yeah, that went out the window with fiscal responsibility / restraint and federalism. :doh0715:
 

·
Registered
Joined
·
1,470 Posts
JahWarrior said:
Power corrupts. ABSOLUTE POWER CORRUPTS ABSOLUTELY. Btw, I find the whole "there hasn't been another attack on US soil" argument so repetitive and weak... when was the last terrorist attack on US soil BEFORE 9/11? What about before that? Funny how these other presidents kept us "safe" from terrorism without walking all over the Constitution? And heres the fact of the matter... we will NEVER be "safe from terrorism". Period. Checks and balances be damned? You should really think about that, and think about WHY this country exists, WHY our forefathers fought and died for these checks and balances.
Terrorist attacks on US property and soil prior to 9/11/2001 BTW, these are just since the 1980's.

USS Cole-2000 bombing kills 17 US sailors.

Attempted bombing of USS Sullivan-2000 Fails due to small craft sinking from being overloaded with explosives.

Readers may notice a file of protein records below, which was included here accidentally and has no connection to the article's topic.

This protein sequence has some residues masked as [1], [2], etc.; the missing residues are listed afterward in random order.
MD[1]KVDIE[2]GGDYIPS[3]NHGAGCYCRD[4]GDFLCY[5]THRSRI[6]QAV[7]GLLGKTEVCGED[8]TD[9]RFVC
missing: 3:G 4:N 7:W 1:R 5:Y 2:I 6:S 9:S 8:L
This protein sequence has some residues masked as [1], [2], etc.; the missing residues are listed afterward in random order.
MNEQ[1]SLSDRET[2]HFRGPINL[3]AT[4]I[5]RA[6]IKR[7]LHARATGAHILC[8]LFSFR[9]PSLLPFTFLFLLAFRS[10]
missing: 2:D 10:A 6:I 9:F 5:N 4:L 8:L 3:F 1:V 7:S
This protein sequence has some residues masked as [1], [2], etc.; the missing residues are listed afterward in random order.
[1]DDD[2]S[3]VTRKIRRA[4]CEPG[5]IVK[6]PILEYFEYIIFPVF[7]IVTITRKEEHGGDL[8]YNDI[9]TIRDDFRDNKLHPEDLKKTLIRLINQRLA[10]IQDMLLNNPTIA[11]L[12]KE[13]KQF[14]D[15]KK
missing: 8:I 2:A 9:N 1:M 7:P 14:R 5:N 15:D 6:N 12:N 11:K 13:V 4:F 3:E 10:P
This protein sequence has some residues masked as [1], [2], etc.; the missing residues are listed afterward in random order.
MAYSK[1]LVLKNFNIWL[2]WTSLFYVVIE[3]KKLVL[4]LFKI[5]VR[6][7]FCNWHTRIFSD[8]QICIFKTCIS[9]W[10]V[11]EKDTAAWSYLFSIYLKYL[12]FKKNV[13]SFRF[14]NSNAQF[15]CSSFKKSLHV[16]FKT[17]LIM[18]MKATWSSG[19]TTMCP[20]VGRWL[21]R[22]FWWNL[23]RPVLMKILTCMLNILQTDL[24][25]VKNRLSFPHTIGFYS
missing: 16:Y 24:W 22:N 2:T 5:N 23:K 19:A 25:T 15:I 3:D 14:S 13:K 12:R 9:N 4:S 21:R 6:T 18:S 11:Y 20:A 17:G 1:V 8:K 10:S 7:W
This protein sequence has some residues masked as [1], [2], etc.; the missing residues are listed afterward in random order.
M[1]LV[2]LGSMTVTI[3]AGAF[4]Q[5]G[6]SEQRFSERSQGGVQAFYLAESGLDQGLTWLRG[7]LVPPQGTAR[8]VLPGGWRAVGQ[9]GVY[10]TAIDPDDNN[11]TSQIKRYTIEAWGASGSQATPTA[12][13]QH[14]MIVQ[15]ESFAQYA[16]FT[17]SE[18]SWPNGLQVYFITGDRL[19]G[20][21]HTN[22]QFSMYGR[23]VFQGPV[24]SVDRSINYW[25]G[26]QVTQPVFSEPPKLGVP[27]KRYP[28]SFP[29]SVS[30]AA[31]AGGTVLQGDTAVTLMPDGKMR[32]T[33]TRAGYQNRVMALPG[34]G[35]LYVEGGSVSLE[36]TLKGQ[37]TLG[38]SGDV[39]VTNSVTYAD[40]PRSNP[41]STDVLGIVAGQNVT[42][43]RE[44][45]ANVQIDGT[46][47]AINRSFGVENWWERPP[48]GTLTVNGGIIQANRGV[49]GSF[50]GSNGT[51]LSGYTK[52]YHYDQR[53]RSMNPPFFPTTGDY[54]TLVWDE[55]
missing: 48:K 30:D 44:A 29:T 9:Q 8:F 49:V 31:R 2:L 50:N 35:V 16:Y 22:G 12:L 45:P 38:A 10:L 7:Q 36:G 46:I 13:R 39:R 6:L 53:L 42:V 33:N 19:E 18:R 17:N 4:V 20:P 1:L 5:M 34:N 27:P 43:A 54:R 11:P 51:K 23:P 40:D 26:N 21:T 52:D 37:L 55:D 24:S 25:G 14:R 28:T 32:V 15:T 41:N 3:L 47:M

December 14, 1999: Ahmed Ressam is arrested on the United States–Canada border in Port Angeles, Washington; he confessed to planning to bomb the Los Angeles International Airport as part of the 2000 millennium attack plots

August 7, 1999: U.S. embassy bombings in Dar es Salaam, Tanzania and Nairobi, Kenya, killing 225 people and injuring more than 4,000.

February 24, 1997: An armed man opens fire on tourists at an observation deck atop the Empire State Building in New York City, United States, killing a Danish national and wounding visitors from the United States, Argentina, Switzerland and France before turning the gun on himself. A handwritten note carried by the gunman claims this was a punishment attack against the "enemies of Palestine".